Queensland Human Rights Act is no threat

Queensland Human Rights Act is no threat

Bill O'Chee says he is filled with fear over a possible Human Rights Act for Queensland.

Aimee McVeigh in the Brisbane Times tells O'Chee to relax.

The rights of people living in the ACT and Victoria have not been undermined by the human rights legislation that exists in those jurisdictions.

Their experience has been of improved delivery of public services and tangible benefits to individuals. Rob Hulls, former Victorian attorney-general, says that the Victorian Charter of Human Rights and Responsibilities Act has:

  • Meant better accessibility on public transport;
  • Given older same-sex couples access to superannuation benefits;
  • Meant that the right to a fair hearing has been better enforced;
  • Saved single mothers, elderly people and people with disability from eviction; and 
  • Meant something as simple as a man living with disability in shared supported accommodation was finally allowed access to his own mail and a woman in residential care had her right to privacy when showering better protected.
O'Chee is worried about how conflicts between individual rights would be resolved.
Let's remember that human rights legislation typically regulates the relationship between the government and the people rather than between individuals.

It is also clear that our justice system and society are well practised in balancing individual freedoms and the public interest – think bans on smoking in public spaces.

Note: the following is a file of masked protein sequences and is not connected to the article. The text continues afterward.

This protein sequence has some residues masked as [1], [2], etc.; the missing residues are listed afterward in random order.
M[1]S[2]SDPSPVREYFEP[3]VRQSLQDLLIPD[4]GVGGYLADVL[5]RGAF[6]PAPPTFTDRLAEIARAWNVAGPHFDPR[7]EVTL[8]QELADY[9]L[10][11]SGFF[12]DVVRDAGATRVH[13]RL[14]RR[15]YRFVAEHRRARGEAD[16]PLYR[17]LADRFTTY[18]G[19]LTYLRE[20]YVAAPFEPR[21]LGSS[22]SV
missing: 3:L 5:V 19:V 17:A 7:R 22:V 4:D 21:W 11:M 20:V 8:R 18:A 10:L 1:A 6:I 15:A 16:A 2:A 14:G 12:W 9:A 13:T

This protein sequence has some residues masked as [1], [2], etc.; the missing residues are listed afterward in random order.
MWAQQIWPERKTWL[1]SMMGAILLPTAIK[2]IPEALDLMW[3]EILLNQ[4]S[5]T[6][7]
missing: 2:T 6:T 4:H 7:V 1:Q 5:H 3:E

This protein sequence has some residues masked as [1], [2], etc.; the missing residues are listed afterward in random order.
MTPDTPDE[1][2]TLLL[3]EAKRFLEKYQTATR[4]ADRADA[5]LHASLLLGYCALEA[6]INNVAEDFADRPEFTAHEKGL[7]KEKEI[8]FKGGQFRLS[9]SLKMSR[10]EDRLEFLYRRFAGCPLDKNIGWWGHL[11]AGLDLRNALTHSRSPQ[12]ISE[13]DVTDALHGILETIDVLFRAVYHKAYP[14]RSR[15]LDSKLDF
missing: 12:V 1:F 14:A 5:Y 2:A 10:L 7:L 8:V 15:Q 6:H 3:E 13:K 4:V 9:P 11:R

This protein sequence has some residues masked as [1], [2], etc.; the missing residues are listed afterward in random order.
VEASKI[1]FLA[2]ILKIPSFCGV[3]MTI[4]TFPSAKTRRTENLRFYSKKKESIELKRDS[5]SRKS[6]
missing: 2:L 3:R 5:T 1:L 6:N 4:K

A Human Rights Act would contain a list of rights to be protected (while making it clear that existing rights continue to apply) and provide for limiting rights where it is justifiable. For example, the Victorian Charter provides for rights to be limited where it can be justified by a legitimate purpose and where the limitation is the least restrictive way of achieving that purpose.

Members of the public seem less apprehensive about a Human Rights Act than O'Chee.

Submissions to the current Human Rights Inquiry closed last week.

The community campaign for a Human Rights Act for Queensland has provided hundreds of submissions from the public to the inquiry. Over 95 per cent of these submissions support the introduction of a Human Rights Act in Queensland.

The submissions reveal that many of the people who support a Human Rights Act believe that a single piece of legislation that provides a statement of rights to be protected would simplify and improve the way that human rights are protected in Queensland.

People think that legislation is not currently properly scrutinised in Queensland. In part this is because we lack an upper house. The introduction of a Human Rights Act is supported because it would improve our system of checks and balances and provide protection from future governments seeking to unjustifiably limit our rights.

Rather than being something to fear, a well-drafted Human Rights Act would be a good thing for Queensland. It has the potential to improve the way that government does business and to provide people with a clear and accessible remedy when their rights are unjustifiably limited.

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